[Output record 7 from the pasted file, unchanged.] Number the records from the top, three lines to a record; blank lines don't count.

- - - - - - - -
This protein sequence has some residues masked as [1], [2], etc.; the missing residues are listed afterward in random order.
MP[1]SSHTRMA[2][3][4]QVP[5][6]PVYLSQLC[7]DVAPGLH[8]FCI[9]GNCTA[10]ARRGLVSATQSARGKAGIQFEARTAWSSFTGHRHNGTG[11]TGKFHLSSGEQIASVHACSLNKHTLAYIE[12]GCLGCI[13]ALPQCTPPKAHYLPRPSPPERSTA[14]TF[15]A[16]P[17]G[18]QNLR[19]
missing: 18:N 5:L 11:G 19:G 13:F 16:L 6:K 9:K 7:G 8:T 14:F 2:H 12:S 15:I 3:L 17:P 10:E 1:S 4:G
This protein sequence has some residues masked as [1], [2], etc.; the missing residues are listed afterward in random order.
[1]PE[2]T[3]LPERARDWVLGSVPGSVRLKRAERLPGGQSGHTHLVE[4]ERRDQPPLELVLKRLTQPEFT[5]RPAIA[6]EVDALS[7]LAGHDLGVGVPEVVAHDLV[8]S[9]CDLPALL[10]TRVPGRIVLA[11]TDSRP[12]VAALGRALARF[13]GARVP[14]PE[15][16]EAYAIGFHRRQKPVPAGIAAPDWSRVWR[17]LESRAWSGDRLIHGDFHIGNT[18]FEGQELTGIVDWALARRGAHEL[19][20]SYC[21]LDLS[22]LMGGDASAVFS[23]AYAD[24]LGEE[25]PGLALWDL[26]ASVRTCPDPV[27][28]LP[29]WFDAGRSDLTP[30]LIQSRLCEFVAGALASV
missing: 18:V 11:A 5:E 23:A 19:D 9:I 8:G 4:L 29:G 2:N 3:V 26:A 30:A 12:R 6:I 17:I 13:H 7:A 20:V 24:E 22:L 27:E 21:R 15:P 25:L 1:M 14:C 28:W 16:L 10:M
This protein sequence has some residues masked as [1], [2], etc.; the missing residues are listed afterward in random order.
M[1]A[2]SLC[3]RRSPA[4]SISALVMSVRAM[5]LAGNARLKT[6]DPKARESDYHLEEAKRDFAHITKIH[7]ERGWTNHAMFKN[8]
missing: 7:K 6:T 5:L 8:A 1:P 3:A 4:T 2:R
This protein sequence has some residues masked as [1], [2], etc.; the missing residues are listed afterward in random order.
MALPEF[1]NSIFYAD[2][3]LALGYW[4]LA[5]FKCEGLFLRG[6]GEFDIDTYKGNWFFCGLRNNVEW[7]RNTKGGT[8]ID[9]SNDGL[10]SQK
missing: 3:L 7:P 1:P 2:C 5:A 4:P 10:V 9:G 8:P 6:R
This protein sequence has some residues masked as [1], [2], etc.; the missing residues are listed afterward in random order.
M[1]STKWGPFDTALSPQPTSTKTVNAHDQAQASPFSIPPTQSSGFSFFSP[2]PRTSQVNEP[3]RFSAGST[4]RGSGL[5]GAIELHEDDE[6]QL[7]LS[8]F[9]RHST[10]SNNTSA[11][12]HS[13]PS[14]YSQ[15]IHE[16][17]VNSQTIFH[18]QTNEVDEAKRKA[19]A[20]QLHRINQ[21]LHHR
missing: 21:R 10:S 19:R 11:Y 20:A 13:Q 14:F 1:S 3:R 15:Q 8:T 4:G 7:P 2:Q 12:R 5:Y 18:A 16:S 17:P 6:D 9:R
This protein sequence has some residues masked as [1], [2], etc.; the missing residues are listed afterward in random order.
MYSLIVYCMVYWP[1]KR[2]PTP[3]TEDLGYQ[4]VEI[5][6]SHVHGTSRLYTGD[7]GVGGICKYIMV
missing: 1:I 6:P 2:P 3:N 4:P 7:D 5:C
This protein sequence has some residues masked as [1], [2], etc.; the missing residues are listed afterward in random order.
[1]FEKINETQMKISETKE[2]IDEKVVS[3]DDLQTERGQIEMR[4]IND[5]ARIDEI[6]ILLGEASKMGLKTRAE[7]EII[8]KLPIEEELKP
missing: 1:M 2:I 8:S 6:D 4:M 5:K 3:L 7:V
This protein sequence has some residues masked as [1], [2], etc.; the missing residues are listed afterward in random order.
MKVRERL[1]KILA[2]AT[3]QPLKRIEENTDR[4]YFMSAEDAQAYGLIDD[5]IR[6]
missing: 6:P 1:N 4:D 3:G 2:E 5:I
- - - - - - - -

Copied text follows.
This protein sequence has some residues masked as [1], [2], etc.; the missing residues are listed afterward in random order.
[1]FEKINETQMKISETKE[2]IDEKVVS[3]DDLQTERGQIEMR[4]IND[5]ARIDEI[6]ILLGEASKMGLKTRAE[7]EII[8]KLPIEEELKP
missing: 1:M 2:I 8:S 6:D 4:M 5:K 3:L 7:V